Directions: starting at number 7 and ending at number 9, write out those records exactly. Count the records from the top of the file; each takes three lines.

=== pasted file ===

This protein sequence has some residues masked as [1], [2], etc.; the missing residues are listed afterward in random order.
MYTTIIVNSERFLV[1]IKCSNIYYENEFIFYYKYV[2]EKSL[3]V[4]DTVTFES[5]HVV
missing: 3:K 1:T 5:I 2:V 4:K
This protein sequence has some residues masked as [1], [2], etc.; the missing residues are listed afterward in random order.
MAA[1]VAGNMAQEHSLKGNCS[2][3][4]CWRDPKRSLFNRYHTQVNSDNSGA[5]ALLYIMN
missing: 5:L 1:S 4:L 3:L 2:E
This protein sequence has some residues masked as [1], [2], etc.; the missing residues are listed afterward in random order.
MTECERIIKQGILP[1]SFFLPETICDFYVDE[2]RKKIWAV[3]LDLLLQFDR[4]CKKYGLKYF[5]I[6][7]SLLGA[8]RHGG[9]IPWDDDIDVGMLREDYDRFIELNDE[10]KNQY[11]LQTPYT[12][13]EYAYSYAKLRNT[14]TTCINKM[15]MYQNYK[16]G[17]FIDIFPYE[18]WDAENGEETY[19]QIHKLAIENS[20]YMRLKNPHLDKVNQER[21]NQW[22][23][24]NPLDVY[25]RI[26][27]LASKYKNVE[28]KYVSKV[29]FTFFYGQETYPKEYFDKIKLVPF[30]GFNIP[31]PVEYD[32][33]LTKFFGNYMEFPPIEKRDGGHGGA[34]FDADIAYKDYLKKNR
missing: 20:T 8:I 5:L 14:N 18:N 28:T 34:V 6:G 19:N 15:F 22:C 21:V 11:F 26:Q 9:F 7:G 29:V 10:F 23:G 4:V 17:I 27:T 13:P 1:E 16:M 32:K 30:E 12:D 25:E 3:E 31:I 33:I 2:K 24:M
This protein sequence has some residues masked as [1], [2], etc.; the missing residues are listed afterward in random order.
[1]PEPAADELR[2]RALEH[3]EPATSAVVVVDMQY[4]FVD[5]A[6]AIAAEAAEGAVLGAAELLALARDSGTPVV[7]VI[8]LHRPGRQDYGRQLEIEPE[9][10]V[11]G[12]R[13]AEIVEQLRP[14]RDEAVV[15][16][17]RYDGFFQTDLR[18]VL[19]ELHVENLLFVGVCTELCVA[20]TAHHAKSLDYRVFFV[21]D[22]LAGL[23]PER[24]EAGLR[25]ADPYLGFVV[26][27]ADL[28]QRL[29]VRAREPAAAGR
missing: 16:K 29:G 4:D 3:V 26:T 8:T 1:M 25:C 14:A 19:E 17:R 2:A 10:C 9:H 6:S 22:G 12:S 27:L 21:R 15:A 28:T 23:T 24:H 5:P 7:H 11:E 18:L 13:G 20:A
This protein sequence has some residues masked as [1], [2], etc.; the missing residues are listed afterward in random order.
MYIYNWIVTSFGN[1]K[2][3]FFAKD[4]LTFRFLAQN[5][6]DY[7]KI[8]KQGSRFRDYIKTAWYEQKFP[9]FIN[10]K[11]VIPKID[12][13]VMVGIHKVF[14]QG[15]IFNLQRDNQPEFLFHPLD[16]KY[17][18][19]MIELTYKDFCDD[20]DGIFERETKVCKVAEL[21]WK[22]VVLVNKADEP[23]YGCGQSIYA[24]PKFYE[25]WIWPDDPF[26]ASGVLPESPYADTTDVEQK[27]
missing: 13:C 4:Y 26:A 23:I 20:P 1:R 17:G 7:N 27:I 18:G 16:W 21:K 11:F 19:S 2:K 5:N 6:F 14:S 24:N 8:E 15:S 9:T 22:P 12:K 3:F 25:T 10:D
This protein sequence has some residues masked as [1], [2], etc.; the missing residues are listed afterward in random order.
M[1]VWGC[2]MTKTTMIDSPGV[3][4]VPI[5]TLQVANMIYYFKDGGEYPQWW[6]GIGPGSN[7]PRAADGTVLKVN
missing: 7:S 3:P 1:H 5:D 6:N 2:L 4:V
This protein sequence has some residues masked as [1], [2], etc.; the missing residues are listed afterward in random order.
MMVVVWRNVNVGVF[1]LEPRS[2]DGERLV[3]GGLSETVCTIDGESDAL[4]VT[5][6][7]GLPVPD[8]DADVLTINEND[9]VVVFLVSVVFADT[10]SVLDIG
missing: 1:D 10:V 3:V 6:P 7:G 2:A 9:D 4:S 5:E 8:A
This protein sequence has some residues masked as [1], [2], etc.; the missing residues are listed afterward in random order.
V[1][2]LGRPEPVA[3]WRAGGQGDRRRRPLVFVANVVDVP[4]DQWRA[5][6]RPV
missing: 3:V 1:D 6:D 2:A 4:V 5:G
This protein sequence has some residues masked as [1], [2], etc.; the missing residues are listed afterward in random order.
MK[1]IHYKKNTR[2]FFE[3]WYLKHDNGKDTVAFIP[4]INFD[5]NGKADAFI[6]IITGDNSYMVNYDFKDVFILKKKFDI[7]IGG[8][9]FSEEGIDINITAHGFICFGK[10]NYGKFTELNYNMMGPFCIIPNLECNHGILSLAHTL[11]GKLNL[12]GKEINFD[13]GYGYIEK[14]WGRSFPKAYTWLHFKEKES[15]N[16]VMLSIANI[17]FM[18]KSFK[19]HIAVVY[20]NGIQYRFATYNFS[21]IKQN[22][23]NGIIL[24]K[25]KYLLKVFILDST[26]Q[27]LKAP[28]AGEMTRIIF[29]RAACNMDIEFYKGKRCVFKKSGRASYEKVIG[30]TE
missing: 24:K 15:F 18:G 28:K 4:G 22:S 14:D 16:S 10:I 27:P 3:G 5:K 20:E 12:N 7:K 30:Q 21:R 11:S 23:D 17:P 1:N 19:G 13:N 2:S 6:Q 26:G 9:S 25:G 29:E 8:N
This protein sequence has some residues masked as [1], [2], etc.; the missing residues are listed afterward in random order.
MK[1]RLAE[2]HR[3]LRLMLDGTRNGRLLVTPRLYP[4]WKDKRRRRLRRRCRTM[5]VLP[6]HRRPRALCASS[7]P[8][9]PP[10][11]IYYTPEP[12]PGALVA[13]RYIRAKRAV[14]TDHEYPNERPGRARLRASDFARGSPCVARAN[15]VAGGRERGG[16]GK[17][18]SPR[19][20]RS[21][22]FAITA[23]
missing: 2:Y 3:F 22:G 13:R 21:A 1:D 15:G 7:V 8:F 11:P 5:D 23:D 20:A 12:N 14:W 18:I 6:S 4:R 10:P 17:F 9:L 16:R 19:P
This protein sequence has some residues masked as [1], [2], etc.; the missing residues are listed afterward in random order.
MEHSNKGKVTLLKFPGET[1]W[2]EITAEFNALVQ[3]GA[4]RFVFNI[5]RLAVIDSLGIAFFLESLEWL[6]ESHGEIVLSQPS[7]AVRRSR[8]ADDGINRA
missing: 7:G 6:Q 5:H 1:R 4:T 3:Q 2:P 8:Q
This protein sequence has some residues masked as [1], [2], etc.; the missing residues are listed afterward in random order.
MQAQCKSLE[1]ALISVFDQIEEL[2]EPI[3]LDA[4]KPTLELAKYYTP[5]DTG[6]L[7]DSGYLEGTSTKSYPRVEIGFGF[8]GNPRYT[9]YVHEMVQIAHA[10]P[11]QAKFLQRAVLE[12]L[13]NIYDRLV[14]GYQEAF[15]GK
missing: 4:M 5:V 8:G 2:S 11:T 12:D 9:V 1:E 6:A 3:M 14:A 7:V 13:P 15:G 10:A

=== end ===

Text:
This protein sequence has some residues masked as [1], [2], etc.; the missing residues are listed afterward in random order.
MMVVVWRNVNVGVF[1]LEPRS[2]DGERLV[3]GGLSETVCTIDGESDAL[4]VT[5][6][7]GLPVPD[8]DADVLTINEND[9]VVVFLVSVVFADT[10]SVLDIG
missing: 1:D 10:V 3:V 6:P 7:G 2:A 9:D 4:S 5:E 8:A
This protein sequence has some residues masked as [1], [2], etc.; the missing residues are listed afterward in random order.
V[1][2]LGRPEPVA[3]WRAGGQGDRRRRPLVFVANVVDVP[4]DQWRA[5][6]RPV
missing: 3:V 1:D 6:D 2:A 4:V 5:G
This protein sequence has some residues masked as [1], [2], etc.; the missing residues are listed afterward in random order.
MK[1]IHYKKNTR[2]FFE[3]WYLKHDNGKDTVAFIP[4]INFD[5]NGKADAFI[6]IITGDNSYMVNYDFKDVFILKKKFDI[7]IGG[8][9]FSEEGIDINITAHGFICFGK[10]NYGKFTELNYNMMGPFCIIPNLECNHGILSLAHTL[11]GKLNL[12]GKEINFD[13]GYGYIEK[14]WGRSFPKAYTWLHFKEKES[15]N[16]VMLSIANI[17]FM[18]KSFK[19]HIAVVY[20]NGIQYRFATYNFS[21]IKQN[22][23]NGIIL[24]K[25]KYLLKVFILDST[26]Q[27]LKAP[28]AGEMTRIIF[29]RAACNMDIEFYKGKRCVFKKSGRASYEKVIG[30]TE
missing: 24:K 15:F 18:G 28:K 4:G 22:S 14:D 16:S 10:I 27:P 3:G 5:K 20:E 12:N 7:K 30:Q 21:R 11:S 23:D 17:P 1:N 19:G 13:N 2:S 6:Q 26:G 9:S 25:G 29:E 8:N